Neuroplasticity in motor learning
Learning new skills will change your brain.
Official statistics and empirical research show that only 20-30% of all sports coaches are women. The low proportion of female coaches does not reflect the increasing number of sporting girls and women and is particularly significant in senior coaching positions, where women often represent only a couple percent.
Sports coaches have a major impact on the development and quality of sport at all levels. Their work has an extraordinary societal impact - they have a major part in any success in popular domestic and international sports competitions. At the same time, they make a positive contribution to the physical, mental and social health of millions of children, youth, adults and elderly. Therefore, the need for quality coaches is justifiably growing. However, even the largest sports superpowers often lack coaches, which is enhanced by the fact that women are a minority in the coaching profession. This is a global, European and Czech problem. Despite the increased attention of experts and sports institutions, which have been dealing with gender issues in recent years, it turns out that the shortage of coaches not only persists but in some aspects is even deepening.
How did gender inequality in coaching arise? In what contexts did the first female coaches appear? When did the organizational support for female coaches begin to develop? Which countries have projects focused on gender issues of coaching? How can we help female athletes towards coaching after the end of their sports careers? Does coaching education reflect the absence of female coaches? Does coaching education respond to the needs of mothers? We have been looking for answers to these questions not only at the Faculty of Sports Studies at MU since 2018 within the research project Gender Aspects of Coaching (MU specific research GENAT in 2018 and GENAT2 in 2019).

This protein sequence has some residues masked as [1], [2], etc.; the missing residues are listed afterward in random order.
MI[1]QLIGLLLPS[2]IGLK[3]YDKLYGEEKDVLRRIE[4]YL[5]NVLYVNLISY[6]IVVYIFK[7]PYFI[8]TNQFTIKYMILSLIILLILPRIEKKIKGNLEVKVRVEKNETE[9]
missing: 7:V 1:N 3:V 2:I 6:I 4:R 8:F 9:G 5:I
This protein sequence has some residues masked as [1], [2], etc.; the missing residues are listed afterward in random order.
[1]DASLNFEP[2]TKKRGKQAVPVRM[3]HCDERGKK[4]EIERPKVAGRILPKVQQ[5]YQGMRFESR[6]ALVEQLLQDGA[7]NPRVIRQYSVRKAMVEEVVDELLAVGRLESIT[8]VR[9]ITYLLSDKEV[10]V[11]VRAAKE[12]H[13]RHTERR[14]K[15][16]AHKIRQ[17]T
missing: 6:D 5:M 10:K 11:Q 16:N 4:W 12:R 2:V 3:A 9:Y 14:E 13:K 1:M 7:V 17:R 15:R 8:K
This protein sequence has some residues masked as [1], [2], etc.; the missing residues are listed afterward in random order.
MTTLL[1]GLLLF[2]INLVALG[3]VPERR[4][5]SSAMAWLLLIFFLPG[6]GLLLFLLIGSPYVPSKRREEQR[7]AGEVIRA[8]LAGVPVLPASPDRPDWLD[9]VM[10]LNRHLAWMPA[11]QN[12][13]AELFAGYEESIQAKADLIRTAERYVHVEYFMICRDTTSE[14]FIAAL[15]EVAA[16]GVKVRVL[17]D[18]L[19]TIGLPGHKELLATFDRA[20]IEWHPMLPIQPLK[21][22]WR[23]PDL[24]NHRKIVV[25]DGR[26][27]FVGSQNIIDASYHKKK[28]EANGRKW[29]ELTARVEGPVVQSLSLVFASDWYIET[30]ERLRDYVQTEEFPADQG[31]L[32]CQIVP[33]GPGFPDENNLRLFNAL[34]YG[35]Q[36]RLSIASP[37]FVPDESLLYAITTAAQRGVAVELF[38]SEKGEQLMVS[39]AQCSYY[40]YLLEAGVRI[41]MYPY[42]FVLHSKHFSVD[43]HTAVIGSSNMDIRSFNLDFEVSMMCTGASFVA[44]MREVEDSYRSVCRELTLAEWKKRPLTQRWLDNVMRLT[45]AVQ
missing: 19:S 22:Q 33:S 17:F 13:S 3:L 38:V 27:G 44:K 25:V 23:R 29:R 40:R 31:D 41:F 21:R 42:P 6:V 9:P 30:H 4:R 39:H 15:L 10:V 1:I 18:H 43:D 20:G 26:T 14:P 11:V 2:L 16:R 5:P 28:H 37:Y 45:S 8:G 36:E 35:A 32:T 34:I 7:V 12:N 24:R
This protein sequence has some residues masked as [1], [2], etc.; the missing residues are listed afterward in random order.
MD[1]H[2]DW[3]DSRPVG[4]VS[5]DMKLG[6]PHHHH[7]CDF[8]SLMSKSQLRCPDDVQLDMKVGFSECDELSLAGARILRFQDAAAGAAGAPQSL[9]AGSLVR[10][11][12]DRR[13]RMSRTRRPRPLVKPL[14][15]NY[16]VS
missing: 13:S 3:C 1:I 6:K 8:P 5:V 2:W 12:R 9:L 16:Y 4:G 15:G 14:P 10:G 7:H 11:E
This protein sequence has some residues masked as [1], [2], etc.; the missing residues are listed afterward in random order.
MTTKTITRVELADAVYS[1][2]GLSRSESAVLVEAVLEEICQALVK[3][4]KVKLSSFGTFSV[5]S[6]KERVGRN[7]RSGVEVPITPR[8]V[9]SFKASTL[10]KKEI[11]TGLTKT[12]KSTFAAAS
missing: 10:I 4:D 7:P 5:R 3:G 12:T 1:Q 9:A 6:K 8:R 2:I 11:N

The results of quantitative and qualitative research surveys point out a number of circumstances that could improve the gender imbalance in coaching:
Daily news reminds us that our female athletes are extremely successful in many sports. Their experience could be used very effectively in elite and recreational sports development if they continued to work as coaches after the end of their sports career. The Faculty of Sports Studies at MU offers coaching study programs that may help all aspiring coaches. The excellent results of Czech sportswomen can be connected with another profession via the Dual Career program. Foreign examples of good practice can also help to improve the gender imbalance in coaching. Abroad we can get inspiration on how to strengthen the interventions at the national, federal and club level, involve experienced female coaches in mentoring programs or innovate coaching education to support women in coaching.
Canadian Journal for Women in Coaching. (2000–2021). Ottawa: Coaching Association of Canada. Dostupné z https://coach.ca/canadian-journal-women-coaching
Fasting, K. (2019). Zapojme se všichni! Směrem k genderové vyváženosti v evropském sportu. Analytická zpráva. Štrasburk: Rada Evropy. Dostupné z https://www.olympic.cz/upload/files/r1subv6sel-analyticky-report-4.pdf
Fasting, K., & Knorre, N. (2005). Woman in Sport in the Czech Republic. The Experiences of Female Athletes. Oslo & Praha: Norwegian School of Sport Sciences and Czech Olympic Committee.
Gender Equality in Coaching: Interactive Tool Kit. (2016). European Non-Governmental Sports Organisation: Bruxelles. Dostupné z https://www.score-coaching.eu/score-interactive-toolkit
Jakubcová, K., Jůva, V, & Roček, M. (2020). On selected problems of low representation of women in coaching. In J. Cacek, Z. Sajdlová, & K. Šimková, 12th INTERNATIONAL CONFERENCE ON KINANTHROPOLOGY “Sport and Quality of Life” (s. 394–400). Brno: Masarykova univerzita.
Jakubcová, K., Jůva, V, & Roček, M. (2020). Trenérství a ženy – organizační a projektová podpora. Česká kinantropologie, 24(3–4), 20–37.
LaVoi, N. M. (Ed.). (2016). Women in Sports Coaching. New York, NY: Routlege.
Women in Sport Coaching. Special Issue. (2019). Women in Sport and Physical Activity Journal, 27(2).
Learning new skills will change your brain.
Development of the new Load Walking Test
Relative Age Effect – the influence of chronological age on the biological stage of individual development.
GPS vest monitoring of exercise load